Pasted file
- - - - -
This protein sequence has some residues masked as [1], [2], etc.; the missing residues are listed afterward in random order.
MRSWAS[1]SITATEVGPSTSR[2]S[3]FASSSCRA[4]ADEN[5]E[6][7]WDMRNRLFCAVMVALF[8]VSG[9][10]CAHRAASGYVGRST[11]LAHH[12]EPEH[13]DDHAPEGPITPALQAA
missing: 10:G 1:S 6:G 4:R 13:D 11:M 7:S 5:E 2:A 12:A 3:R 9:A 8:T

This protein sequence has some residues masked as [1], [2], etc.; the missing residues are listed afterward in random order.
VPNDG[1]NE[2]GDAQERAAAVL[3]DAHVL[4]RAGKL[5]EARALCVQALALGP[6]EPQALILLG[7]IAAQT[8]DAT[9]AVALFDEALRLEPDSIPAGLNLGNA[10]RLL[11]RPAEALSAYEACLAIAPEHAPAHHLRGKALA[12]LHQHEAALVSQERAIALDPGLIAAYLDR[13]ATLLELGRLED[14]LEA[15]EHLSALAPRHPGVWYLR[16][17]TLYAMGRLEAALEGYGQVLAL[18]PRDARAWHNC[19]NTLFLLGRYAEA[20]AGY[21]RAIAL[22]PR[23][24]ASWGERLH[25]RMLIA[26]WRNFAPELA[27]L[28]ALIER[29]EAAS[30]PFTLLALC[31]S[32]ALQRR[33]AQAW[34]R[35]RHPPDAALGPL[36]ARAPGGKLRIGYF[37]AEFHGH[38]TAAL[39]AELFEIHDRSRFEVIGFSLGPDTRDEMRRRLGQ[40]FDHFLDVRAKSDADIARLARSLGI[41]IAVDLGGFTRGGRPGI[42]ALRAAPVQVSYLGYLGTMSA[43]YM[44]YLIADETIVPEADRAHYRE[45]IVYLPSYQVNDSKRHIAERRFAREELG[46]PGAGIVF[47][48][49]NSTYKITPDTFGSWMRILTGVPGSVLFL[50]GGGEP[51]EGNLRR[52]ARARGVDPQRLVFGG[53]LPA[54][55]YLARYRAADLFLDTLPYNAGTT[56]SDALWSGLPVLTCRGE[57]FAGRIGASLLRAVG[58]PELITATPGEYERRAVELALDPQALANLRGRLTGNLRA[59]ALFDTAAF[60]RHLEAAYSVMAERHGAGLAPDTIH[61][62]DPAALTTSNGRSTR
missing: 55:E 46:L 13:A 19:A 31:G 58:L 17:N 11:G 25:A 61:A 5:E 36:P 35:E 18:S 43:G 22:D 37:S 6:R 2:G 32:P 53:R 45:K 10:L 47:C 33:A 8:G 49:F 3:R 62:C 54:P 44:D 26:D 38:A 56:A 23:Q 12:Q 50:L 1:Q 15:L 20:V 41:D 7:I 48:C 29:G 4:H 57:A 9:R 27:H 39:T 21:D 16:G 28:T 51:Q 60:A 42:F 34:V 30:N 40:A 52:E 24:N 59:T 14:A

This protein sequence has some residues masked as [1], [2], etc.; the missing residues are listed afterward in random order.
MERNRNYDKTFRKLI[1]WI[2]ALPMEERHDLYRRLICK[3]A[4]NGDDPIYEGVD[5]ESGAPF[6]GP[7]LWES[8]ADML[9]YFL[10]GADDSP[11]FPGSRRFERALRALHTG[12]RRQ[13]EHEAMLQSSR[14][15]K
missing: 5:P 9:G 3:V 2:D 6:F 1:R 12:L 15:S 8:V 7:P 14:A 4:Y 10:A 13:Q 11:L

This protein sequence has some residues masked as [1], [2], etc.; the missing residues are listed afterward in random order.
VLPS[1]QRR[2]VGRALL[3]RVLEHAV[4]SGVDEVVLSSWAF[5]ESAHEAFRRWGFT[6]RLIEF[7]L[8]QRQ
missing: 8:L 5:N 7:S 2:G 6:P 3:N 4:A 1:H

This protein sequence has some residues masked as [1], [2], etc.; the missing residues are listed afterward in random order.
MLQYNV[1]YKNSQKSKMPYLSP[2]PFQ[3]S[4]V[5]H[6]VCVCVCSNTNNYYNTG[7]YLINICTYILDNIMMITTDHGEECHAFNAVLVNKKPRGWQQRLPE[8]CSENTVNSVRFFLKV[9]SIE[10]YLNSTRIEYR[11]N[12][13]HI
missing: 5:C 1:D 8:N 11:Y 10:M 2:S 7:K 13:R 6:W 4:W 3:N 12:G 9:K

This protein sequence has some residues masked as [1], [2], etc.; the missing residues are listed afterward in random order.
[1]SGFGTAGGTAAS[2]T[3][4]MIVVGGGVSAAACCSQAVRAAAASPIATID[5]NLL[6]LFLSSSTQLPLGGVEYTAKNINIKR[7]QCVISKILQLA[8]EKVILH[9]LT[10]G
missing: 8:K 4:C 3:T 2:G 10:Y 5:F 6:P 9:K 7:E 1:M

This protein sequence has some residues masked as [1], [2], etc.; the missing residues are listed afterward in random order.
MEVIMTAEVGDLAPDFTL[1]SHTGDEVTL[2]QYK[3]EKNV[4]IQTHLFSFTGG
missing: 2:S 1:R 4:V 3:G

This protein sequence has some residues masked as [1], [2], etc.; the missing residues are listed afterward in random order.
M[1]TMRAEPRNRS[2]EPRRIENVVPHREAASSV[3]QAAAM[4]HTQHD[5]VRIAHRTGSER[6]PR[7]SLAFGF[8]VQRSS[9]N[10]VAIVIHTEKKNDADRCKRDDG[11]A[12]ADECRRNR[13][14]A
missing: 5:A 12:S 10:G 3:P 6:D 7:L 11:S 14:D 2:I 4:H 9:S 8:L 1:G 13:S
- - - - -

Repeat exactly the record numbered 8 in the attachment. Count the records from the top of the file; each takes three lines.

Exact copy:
This protein sequence has some residues masked as [1], [2], etc.; the missing residues are listed afterward in random order.
M[1]TMRAEPRNRS[2]EPRRIENVVPHREAASSV[3]QAAAM[4]HTQHD[5]VRIAHRTGSER[6]PR[7]SLAFGF[8]VQRSS[9]N[10]VAIVIHTEKKNDADRCKRDDG[11]A[12]ADECRRNR[13][14]A
missing: 5:A 12:S 10:G 3:P 6:D 7:L 11:S 14:D 2:I 4:H 9:S 8:L 1:G 13:S